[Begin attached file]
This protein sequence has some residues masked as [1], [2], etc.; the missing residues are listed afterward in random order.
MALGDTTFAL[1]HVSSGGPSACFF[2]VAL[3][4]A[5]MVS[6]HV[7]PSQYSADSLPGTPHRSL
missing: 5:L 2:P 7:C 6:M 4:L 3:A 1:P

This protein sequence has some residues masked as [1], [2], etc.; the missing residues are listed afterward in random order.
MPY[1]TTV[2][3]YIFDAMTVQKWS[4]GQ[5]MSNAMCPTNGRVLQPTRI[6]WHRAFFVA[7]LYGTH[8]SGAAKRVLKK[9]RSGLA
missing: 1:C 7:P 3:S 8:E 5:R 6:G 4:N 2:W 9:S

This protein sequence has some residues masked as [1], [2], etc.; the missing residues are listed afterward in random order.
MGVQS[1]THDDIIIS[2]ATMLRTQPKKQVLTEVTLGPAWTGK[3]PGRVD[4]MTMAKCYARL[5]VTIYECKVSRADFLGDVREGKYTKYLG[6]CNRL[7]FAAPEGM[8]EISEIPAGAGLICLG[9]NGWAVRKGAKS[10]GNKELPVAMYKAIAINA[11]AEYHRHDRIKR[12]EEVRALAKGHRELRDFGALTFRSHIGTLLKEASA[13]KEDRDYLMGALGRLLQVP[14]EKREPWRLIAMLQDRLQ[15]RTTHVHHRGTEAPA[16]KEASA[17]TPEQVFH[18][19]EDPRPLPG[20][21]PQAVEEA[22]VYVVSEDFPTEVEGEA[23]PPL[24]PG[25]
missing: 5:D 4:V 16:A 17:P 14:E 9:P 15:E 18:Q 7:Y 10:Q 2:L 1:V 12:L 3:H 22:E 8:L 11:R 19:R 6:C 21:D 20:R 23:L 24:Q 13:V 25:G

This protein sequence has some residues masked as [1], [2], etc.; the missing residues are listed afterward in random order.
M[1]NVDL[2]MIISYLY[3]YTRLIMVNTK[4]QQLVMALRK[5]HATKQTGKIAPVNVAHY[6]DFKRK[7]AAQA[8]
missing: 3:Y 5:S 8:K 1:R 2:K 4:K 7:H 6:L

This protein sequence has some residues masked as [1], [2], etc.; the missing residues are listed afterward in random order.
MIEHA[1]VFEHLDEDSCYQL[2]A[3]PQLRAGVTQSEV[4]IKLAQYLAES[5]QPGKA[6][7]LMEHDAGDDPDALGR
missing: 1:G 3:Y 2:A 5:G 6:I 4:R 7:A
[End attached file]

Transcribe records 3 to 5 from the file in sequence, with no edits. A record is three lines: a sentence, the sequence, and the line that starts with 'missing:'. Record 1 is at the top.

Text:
This protein sequence has some residues masked as [1], [2], etc.; the missing residues are listed afterward in random order.
MGVQS[1]THDDIIIS[2]ATMLRTQPKKQVLTEVTLGPAWTGK[3]PGRVD[4]MTMAKCYARL[5]VTIYECKVSRADFLGDVREGKYTKYLG[6]CNRL[7]FAAPEGM[8]EISEIPAGAGLICLG[9]NGWAVRKGAKS[10]GNKELPVAMYKAIAINA[11]AEYHRHDRIKR[12]EEVRALAKGHRELRDFGALTFRSHIGTLLKEASA[13]KEDRDYLMGALGRLLQVP[14]EKREPWRLIAMLQDRLQ[15]RTTHVHHRGTEAPA[16]KEASA[17]TPEQVFH[18][19]EDPRPLPG[20][21]PQAVEEA[22]VYVVSEDFPTEVEGEA[23]PPL[24]PG[25]
missing: 5:D 4:V 16:A 17:P 14:E 9:P 15:E 18:Q 7:Y 10:Q 2:L 1:V 12:L 3:H 22:E 8:L 11:R 19:R 6:C 21:D 20:R 23:L 24:Q 13:V 25:G

This protein sequence has some residues masked as [1], [2], etc.; the missing residues are listed afterward in random order.
M[1]NVDL[2]MIISYLY[3]YTRLIMVNTK[4]QQLVMALRK[5]HATKQTGKIAPVNVAHY[6]DFKRK[7]AAQA[8]
missing: 3:Y 5:S 8:K 1:R 2:K 4:K 7:H 6:L

This protein sequence has some residues masked as [1], [2], etc.; the missing residues are listed afterward in random order.
MIEHA[1]VFEHLDEDSCYQL[2]A[3]PQLRAGVTQSEV[4]IKLAQYLAES[5]QPGKA[6][7]LMEHDAGDDPDALGR
missing: 1:G 3:Y 2:A 5:G 6:I 4:R 7:A